Fertilizing flowers is a very important task, but often overlooked by newbies. So in this post, I’ll give you all you need to know, from when, how often, how much, and what type food to use. Then I’ll show you exactly how to fertilize flower garden beds and containers step by step.
Do you feel like your flowers are lackluster and sparse most years? They might not be getting enough nutrients!
Producing blooms takes a lot of energy, and sometimes plants can’t get the necessary nutrition they need from the soil alone.
A good fertilizer provides nutrients and energy for plants so they can bloom, stay healthy, and get bigger every year. While there are lots of product choices out there, not all of them are right for fertilizing flowers.
Below I will guide you through how to pick the right product, and show you how to apply it to your beds and pots for plentiful blooms every season.
Here’s what you’ll find in this guide for fertilizing flower gardens…
Why Fertilize Flowers
Plants use a lot of energy in order to bloom, and produce all those gorgeous flowers for us. Some are heavier feeders than others.
Many types of annuals and perennials will grow and bloom just fine without ever being fertilized, but others need an extra boost once in a while.
This is especially important for plants in containers. Once the nutrients in the potting soil run out, they can’t be replenished by nature, like they are in the ground.
Best Fertilizer For Flowers
It’s always best to use natural, organic fertilizer on flowers, rather than chemicals. Synthetic chemicals can easily burn plants, and cause major damage. This is particularly a concern in pots, more than the garden.
Plus, those harsh chemicals strip nutrients out of the soil over time, which is terrible for the long term health of your beds.
Organic flower food works with nature to build up rich, fertile soil that’s full of the nutrients plants thrive on. Don’t worry, they are just as easy to use as the chemical brands you may already be familiar with.
One other thing that’s important for choosing the best flower fertilizer is what’s called the N-P-K numbers. Those are the numbers you usually see on the front of the package.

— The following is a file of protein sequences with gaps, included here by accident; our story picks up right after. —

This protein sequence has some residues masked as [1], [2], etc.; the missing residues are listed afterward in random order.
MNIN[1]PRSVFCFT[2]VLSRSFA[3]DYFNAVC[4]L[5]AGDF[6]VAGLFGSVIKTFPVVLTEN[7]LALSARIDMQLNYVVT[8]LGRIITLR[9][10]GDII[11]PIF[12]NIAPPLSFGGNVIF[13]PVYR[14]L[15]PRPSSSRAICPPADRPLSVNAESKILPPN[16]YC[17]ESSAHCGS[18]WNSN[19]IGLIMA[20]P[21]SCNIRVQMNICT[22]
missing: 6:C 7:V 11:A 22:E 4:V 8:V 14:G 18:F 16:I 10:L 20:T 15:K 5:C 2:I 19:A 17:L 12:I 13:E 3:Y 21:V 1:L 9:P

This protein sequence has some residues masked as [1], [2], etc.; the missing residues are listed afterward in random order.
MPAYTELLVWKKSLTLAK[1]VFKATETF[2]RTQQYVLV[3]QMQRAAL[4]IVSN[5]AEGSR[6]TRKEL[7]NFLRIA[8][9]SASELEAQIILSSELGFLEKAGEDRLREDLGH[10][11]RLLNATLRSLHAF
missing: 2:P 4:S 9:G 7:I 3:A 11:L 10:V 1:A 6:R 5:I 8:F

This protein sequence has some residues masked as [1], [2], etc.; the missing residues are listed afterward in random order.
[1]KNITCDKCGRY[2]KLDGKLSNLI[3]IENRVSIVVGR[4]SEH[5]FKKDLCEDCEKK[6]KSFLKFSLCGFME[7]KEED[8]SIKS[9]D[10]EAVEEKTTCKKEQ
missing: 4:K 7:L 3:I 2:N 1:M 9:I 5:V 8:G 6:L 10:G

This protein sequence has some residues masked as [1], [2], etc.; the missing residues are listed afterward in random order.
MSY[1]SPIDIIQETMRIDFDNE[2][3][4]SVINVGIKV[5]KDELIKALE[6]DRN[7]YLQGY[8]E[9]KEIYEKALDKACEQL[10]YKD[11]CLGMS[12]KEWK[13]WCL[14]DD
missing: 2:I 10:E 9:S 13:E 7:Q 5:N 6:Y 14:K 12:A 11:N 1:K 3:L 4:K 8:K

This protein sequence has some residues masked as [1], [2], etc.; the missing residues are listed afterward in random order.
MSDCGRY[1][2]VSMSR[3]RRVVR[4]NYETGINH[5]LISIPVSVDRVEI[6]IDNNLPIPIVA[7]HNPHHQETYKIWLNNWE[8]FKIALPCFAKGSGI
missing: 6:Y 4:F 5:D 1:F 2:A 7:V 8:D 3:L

N-P-K stands for nitrogen, phosphorus, and potassium. Blooming plants need lots of phosphorus in order to produce tons of healthy buds, so look for one where the middle number is the highest (or a liquid version if you prefer).
Types Of Plant Food For Flowers
Very broadly, there are two types of food for flowers: slow-release and liquid. They are different in both their application, as well as how they work.
Time-release types don’t need to be applied very often, and last longer. Liquid types benefit the plants faster, but they need to be applied more often than slow-release granules.
Time-Release Fertilizer For Flowers
Slow-release plant foods can come in the form of powders, granules, pellets, or even spikes that you stick into the soil.
They last for several weeks, however they aren’t immediately available to your flowers. It takes a bit of time for them to break down enough so that they can be absorbed by the plant.
But, since they last longer, they only need to be applied a few times throughout the summer. Here are some of my favorite organic time-release flower fertilizers to use…
Water Soluble Fertilizer For Flowers
Liquid plant food works faster than granules, and is available for absorption right away. But it is used up much faster, and therefore needs to be applied more often. It’s not difficult to use though.
You can mix it into your watering can, put it into a hose-end attachment, or use a handheld sprayer, and apply it each time you hydrate your beds. Here are some of my favorite natural liquid fertilizers to use in my garden…
Compost is a wonderful, natural food for flowers that you can use in outdoor containers or on your garden beds.
Simply spread it over the soil, or add it to an outdoor container potting mix. Well composted organic materials won’t burn your plants, and are much less expensive than chemical products.
When To Fertilize Flower Beds
You can fertilize flower beds and pots at any time during the morning, day, or evening, that part doesn’t make a difference.